Numbers guy, human touch

In tax practice, Comiter finds his highest and best use

By Matt Walker and Richard Goldstein

Sitting on his couch before work in 1989 at his Pembroke Pines house, Richie Comiter (JD 80, LLMT 81) found himself at a crossroad. Comiter had recently resigned as a part- ner from a prestigious Miami law firm, trading a well-paid job in the tax department for the uncertainty of a startup
tax boutique practice in West Palm Beach.

“I felt that in a large law firm a tax lawyer’s role is ancillary to the other partners’ practices,” Comiter said. “In your own tax firm, you have the opportunity to create your own gold, build your own practice and create your own goals and aspirations. The key to successfully building a tax practice is to put out the best work product you can, communicate with your clients and do the right thing.”

But first Comiter had to find the clients — a difficult task in the early days of his business.

“I was getting ready to go to work,” recalled Marilyn Comiter, Richie’s wife, “and he was still sitting on the couch, just sitting there, and I said, ‘What are you doing? Just get up, get in your car, and drive to work in West Palm Beach. Rome was not built in a day.’”

That was years before Comiter’s young- est son Josh — a UF sophomore in business— was born, but the image of his dad sitting on a couch doing nothing throws him for a loop. All he knows was the peripatetic dad he grew up with.

“I’ve never seen him sit on the couch in the last 10 years,” Josh Comiter observed. “I’m not joking.”

The Comiter family chatted in April during the “Orange & Blue-B-Que” on the UF Law campus. Members of the Law Center Association Board of Trustees and their families were enjoying lunch before walking to Florida Field for the annual spring Orange & Blue football game.

Comiter pointed out his interests out- side of his law practice at Comiter, Singer, Baseman & Braun, LLP in Palm Beach Gardens. He plays in a competitive Jewish Community Center softball league on Sunday mornings against men half his age. He has also been an active member of the UF Board of Trustees since 2007 and is chairman of its Planned Giving Task Force — Sons Andrew Comiter (JD 08, LLMT 09) and Matthew (LLMT 12) both earned degrees from UF Law, and Andrew practices with his father.

But the reason Josh Comiter says he can’t remember his father sitting on the couch is that upon walking in the door of their Palm Beach Gardens home each weekday, his dad would eat dinner and then disappear into his home office to follow up on work from his law practice.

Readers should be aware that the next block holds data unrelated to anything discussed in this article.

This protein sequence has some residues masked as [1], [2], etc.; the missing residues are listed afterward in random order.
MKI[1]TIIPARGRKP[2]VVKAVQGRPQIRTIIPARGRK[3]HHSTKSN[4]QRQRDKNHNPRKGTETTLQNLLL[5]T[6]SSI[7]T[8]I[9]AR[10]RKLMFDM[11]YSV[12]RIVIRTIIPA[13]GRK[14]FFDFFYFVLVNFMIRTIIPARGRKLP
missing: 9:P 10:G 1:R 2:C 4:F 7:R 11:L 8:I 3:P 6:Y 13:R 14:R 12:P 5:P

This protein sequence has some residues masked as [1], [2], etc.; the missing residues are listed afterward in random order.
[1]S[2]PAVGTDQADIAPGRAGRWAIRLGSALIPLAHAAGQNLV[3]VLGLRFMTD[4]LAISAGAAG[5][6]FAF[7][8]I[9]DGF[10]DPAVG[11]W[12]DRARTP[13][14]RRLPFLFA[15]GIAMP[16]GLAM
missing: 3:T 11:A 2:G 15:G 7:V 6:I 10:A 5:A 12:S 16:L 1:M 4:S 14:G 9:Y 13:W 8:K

Comiter was always good with numbers. That is why he says he always wanted to be a tax lawyer. It is also how he passed the certified public accountant exam the year after getting his UF undergraduate degree in accounting. But Comiter has another character trait that may be more important to his success than numeracy or a great work ethic. It’s a knack for defusing emotional situations, solving problems and finding solutions where none seem possible.

“I’m a deal-maker, not a deal-breaker,” Comiter said.

Comiter specializes in individual income tax and estate planning for high networth individuals and structuring business and family succession planning transactions for passthrough entities. In this work he has found truth in a muchused literary device: Drama is not far away when people must decide how to preserve or dispose of great fortunes. Comiter remembers times when he helped clients through life crisis situations and played peacemaker to resolve family and business disputes.

“He has an innate ability of knowing how to deal with people and how to put them at ease when they’re going through whatever type of crisis it might be,” Marilyn Comiter said.

All the calming reassurance and hard work has won Comiter positions and accolades. He has served as the chair of the Tax Section of The Florida Bar and was the recipient of its prestigious Gerald T. Hart Outstanding Tax Attorney of the Year Award in 2010. He is a fellow of the American College of Trust and Estate Counsel and was recognized by The Wall Street Journal and South Florida Legal Guide as a “Top 100 Florida Super Lawyer.” As a member of The Florida Bar’s Drafting Committee, he helped draft Florida’s Limited Liability Company Act, Revised Uniform Partnership Act and Florida Revised Uniform Limited Partnership Act.

But during the award ceremony for the Tax Attorney of the Year Award in 2010, Marilyn Comiter wanted to tell a story dif- ferent from the one featuring her husband’s resume. Everyone knows about Richie Comiter, the successful tax lawyer and all he has done for the profession, so Marilyn told the audience about what her husband of 35 years does not do.

“The word domestic is not in his vocabulary. Richie uses no appliances at home. He’s never washed clothes, (used the) dish- washer, never made coffee or anything,” she said. “I promise you that he has never seen the inside of a Lowe’s or Home Depot.”

Their family won’t be seen strolling through a shopping mall and Comiter won’t be caught mowing the lawn, Marilyn said. But that’s how he can accomplish so much as an attorney — he is focused on his firm, clients and spending quality time with his family. And besides, he knows where his skills are most valuable. It’s what Comiter calls his HBU. His highest and best use is not working around the house.

“Richie has always said to me, ‘Just hire someone. I’m more productive in my office than I would be trying to do it myself.’”